Justine Roberts, CEO and Founder of Mumsnet, says:
Breastfeeding is a hard-won skill for many women, and most mothers will experience a setback along the way, particularly in the first few weeks. We see from conversations on Mumsnet that mothers are looking for breastfeeding support 24 hours a day, 7 days a week, and in fact middle of the night crises when face-to-face help isn’t available can be the most profoundly lonely and difficult. These new round-the-clock digital services could provide help when mothers need it most.
More information, advice and tips on breastfeeding is available on the Start4Life website.
1 - Once Breastfeeding Friend from Start4Life is enabled from the Alexa app, users can activate the skill on their Alexa by using the wake word ‘Alexa’ and asking for the ‘Breastfeeding Friend’. A ‘card’ will be sent to the user’s Alexa app showing some of the most common questions the Breastfeeding Friend can answer. Users can access quick tips or advice, and ask Alexa a variety of questions about breastfeeding. The answers will be provided tailored to the age of the baby. The 24 hours a day, 7 days a week Breastfeeding Friend from Start4Life aims to make it simple and easy for breastfeeding mums to ask for help if they are facing any breastfeeding difficulties.
2 - In addition to the Breastfeeding Friend from Start4Life there are many other ways that mothers can get breastfeeding support. The Start4Life website has a range of advice and resources which can help mothers continue breastfeeding. Mothers can also call a national helpline (0300 100 0212) provided by the Breastfeeding Network 365 days a year. Mothers can also get help through:
- friends and family
- their Midwifery team
- their health visitor
- local breastfeeding drop-in services
3 - The survey was conducted by Kantar Public from 26 January to 7 February 2018 with a nationally representative sample of 1005 mothers in England with children under the age of 4, on behalf of PHE. The data were weighted to population statistics based on age of mum, region and socio-economic group. Findings show:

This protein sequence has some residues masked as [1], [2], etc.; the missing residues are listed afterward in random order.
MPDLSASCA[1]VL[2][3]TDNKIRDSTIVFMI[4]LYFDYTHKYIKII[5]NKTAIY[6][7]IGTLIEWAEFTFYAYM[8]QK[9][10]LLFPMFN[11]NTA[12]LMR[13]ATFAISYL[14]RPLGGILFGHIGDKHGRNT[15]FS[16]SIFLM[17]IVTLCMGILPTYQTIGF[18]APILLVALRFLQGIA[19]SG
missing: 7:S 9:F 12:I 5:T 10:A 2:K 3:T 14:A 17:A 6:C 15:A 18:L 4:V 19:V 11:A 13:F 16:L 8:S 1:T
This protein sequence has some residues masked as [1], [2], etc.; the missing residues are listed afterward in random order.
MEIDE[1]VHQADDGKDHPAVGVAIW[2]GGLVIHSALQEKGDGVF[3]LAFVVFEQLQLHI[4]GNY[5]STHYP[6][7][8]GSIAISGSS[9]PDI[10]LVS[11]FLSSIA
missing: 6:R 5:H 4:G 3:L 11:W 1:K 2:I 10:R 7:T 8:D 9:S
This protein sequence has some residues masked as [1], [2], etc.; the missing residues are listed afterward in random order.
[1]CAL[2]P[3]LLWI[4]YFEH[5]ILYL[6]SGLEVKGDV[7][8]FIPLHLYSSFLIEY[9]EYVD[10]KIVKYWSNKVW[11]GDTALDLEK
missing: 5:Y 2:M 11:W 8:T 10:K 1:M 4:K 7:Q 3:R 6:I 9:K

- of those who ever gave breastmilk to their first child, younger mums were more likely than older mums to use online sources (42% of 18 to 34 years compared to 30% of 35 to 50 years) when researching or starting to breastfeed
- of mums who breastfed their first child, a quarter wished they’d known it can take a long time, but it’s quality time to spend with their baby (25%) and there is lots of help and support available from breastfeeding groups, other parents and online (24%)
- 1 in 4 (26%) mums felt using more online/digital tools and information would have helped them to be more prepared for becoming a mum
- in hindsight, mums wished their main priorities before the birth of their first child had been preparing for labour (33%), spending time with friends and family (26%), reading about and preparing for breastfeeding (24%) and preparing for night feeds (22%)
4 - Sometimes breastfeeding isn’t possible for a range of reasons. If this is the case, in terms of liquids babies should only be given infant formula milk for the first 12 months and no other types of milk.
5 - Start4Life’s Information Service for Parents and Start4Life website offers NHS information and advice for parents-to-be and parents of 0 to 5 year olds providing them with the advice they need to help get their child off to the best start in life.
6 - The Department of Health is also supporting Unicef UK to develop a neonatal infant feeding network to support sick and preterm babies.
7 - PHE exists to protect and improve the nation’s health and wellbeing, and reduce health inequalities. It does this through world-class science, knowledge and intelligence, advocacy, partnerships and the delivery of specialist public health services.